Stonehead rankings

Pebblehead rankings

Note that Webscorer has no way of recognizing duplicate names. If you ended up with slightly different name formats in different races, let us know so we can normalize the data.

The Boulderhead competition is a bit different. It’s based on cumulative miles for Trail Circuit races, so if you run the Monster Marathon, you’ll get twice as many distance points as running the Monster Half Marathon, for instance. Boulder rankings will be available soon. More info on the series can be found here and here.

As of July 18, there are three races remaining in the 2018 series: Lucifer’s Crossing 6.66 Mile on August 18, The Monster Marathon and Half Marathon on September 22, and the Danby Down & Dirty 10K and 20K on October 6. The Forge the Gorgeous 3.5- and 7-miler is cancelled this year do to a closure in Gorge Trail at Fillmore Glen State Park.

July Track Meet: Blazing Times and Tons of Kid Heats

FLRC’s July track meet is in the books, once again showcasing some of the area’s fastest runners and introducing lots of youngsters to running, thanks to the Ithaca Youth Bureau, Lansing Lightning, Auburn Pulsars, and Team PREFO clubs. We had 133 finishers total, nearly 40 percent of whom were under age 10.

The meet led off with the 3000m, which Joshua Derrick took out hard and won handily in 8:59, outpacing Dave Cook’s 9:34. 46-year-old Mary Bushallow won for the women in 13:33.

More exciting was the 200m, with the early heats suffering some timing chaos as the “littles,” as they came to be called, had trouble staying in their lanes. In the last of 15 heats, though, Leon Atkins of the Auburn Pulsars ran a 23.67, outleaning Christopher Simmons, who came through in 23.84, Isaiah Smith, in 24.45. For the women, 19-year-old Maddie Schattinger had no significant competition, winning in 32.77, well ahead of 11-year-old Elena Ruffer’s 34.97.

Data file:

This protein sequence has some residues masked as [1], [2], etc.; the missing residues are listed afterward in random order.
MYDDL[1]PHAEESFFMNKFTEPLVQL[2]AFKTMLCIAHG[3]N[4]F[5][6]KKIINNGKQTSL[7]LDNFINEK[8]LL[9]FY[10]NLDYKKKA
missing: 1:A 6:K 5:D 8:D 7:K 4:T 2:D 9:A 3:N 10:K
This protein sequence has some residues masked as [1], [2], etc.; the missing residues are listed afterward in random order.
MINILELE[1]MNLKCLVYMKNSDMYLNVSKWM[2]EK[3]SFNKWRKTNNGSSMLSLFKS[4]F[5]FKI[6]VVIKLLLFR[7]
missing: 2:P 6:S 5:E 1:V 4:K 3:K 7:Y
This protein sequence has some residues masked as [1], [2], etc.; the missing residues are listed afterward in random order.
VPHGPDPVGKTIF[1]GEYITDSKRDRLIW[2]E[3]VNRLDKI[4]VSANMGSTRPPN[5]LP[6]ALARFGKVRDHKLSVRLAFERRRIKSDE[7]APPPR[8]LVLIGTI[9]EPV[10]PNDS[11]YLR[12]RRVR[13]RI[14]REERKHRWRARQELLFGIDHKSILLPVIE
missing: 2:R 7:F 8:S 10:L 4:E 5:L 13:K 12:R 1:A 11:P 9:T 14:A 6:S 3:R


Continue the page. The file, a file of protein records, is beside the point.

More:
In the mile, 21-year-old Andrew Davis went out fast but couldn’t hold off Cornell grad student Adam Pacheck, who took time out from volunteering at the meet to run an impressive 4:28, just 4 seconds off his PR, followed by Davis’s 4:42. In his second race of the night, Joshua Derrick was third in 4:48. Also notable were some fast times from High Noon runners Mike Stewart (5:17), Alex Colvin (5:18), and Scott Dawson (5:21). For the women, 52-year-old Michelle Rohl showed the kids how it’s done, looking super smooth while running a 5:45 for the win. She reportedly has the 5th fastest 800m time in the country this year for her age group. 12-year-old Elizabeth Baroody of the Auburn Pulsars was second in 6:12.

Remember, FLRC is running the MITHACAL MILE SERIES and at FLRC’s Annual Picnic on August 25th, we’ll be giving age-group–based awards to those who have the fastest mile races across four of our seven meets, plus the Ithaca Festival Mile. Check your standings!

The final individual event of the night was 10 heats of the 400m, and Leon Atkins upped the excitement for the final by predicting that he’d run under 50 seconds. Alas, he came up short, sort of, recording a time of exactly 50.00 seconds for the win. Christopher Simmons was second in 53.69. Continuing the trend of older women taking the crown, 67-year-old Coreen Steinbach of the Athena Track Club won in 1:18.64, just ahead of 12-year-old Annoura Stewart of the Lansing Lightning in 1:20.19.